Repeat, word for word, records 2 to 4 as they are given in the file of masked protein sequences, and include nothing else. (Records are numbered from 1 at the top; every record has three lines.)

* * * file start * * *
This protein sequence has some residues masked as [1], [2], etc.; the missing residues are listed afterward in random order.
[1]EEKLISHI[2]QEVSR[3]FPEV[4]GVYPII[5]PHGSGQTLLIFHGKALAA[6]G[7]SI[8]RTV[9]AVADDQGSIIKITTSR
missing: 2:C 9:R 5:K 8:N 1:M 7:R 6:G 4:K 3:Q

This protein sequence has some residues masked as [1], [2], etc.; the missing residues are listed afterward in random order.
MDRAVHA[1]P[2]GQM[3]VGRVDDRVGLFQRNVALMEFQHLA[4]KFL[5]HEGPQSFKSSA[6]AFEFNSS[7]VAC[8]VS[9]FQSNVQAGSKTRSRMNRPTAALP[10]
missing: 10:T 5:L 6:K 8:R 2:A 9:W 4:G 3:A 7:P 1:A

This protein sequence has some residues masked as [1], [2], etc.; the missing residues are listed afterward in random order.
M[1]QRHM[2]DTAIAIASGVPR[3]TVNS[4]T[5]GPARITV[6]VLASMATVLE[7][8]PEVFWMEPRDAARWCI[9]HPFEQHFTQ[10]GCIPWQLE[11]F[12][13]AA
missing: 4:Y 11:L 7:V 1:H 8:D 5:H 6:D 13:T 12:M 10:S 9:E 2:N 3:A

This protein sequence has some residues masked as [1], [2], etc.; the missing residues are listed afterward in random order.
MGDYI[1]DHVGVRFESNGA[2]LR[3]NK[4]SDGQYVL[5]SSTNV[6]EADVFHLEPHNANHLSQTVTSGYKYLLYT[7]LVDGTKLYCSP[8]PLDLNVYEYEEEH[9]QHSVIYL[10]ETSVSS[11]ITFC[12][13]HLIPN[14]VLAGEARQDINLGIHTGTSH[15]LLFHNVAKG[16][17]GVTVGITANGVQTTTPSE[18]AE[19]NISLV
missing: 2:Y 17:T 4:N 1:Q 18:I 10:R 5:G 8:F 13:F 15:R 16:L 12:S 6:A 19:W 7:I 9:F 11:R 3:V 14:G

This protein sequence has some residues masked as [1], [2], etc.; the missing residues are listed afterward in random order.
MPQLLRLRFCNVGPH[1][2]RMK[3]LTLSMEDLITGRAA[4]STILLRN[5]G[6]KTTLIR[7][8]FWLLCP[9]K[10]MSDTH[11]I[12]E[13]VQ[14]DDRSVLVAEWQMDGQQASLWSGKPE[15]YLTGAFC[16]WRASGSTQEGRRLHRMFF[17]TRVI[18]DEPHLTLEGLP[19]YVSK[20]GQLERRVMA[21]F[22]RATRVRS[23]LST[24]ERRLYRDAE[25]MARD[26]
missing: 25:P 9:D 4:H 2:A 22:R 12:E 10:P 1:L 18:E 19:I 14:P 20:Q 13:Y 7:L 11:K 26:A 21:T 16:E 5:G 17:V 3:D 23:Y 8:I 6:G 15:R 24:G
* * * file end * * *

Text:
This protein sequence has some residues masked as [1], [2], etc.; the missing residues are listed afterward in random order.
MDRAVHA[1]P[2]GQM[3]VGRVDDRVGLFQRNVALMEFQHLA[4]KFL[5]HEGPQSFKSSA[6]AFEFNSS[7]VAC[8]VS[9]FQSNVQAGSKTRSRMNRPTAALP[10]
missing: 10:T 5:L 6:K 8:R 2:A 9:W 4:G 3:A 7:P 1:A

This protein sequence has some residues masked as [1], [2], etc.; the missing residues are listed afterward in random order.
M[1]QRHM[2]DTAIAIASGVPR[3]TVNS[4]T[5]GPARITV[6]VLASMATVLE[7][8]PEVFWMEPRDAARWCI[9]HPFEQHFTQ[10]GCIPWQLE[11]F[12][13]AA
missing: 4:Y 11:L 7:V 1:H 8:D 5:H 6:D 13:T 12:M 10:S 9:E 2:N 3:A

This protein sequence has some residues masked as [1], [2], etc.; the missing residues are listed afterward in random order.
MGDYI[1]DHVGVRFESNGA[2]LR[3]NK[4]SDGQYVL[5]SSTNV[6]EADVFHLEPHNANHLSQTVTSGYKYLLYT[7]LVDGTKLYCSP[8]PLDLNVYEYEEEH[9]QHSVIYL[10]ETSVSS[11]ITFC[12][13]HLIPN[14]VLAGEARQDINLGIHTGTSH[15]LLFHNVAKG[16][17]GVTVGITANGVQTTTPSE[18]AE[19]NISLV
missing: 2:Y 17:T 4:N 1:Q 18:I 10:R 5:G 8:F 13:F 15:R 16:L 12:S 6:A 19:W 7:I 9:F 11:R 3:V 14:G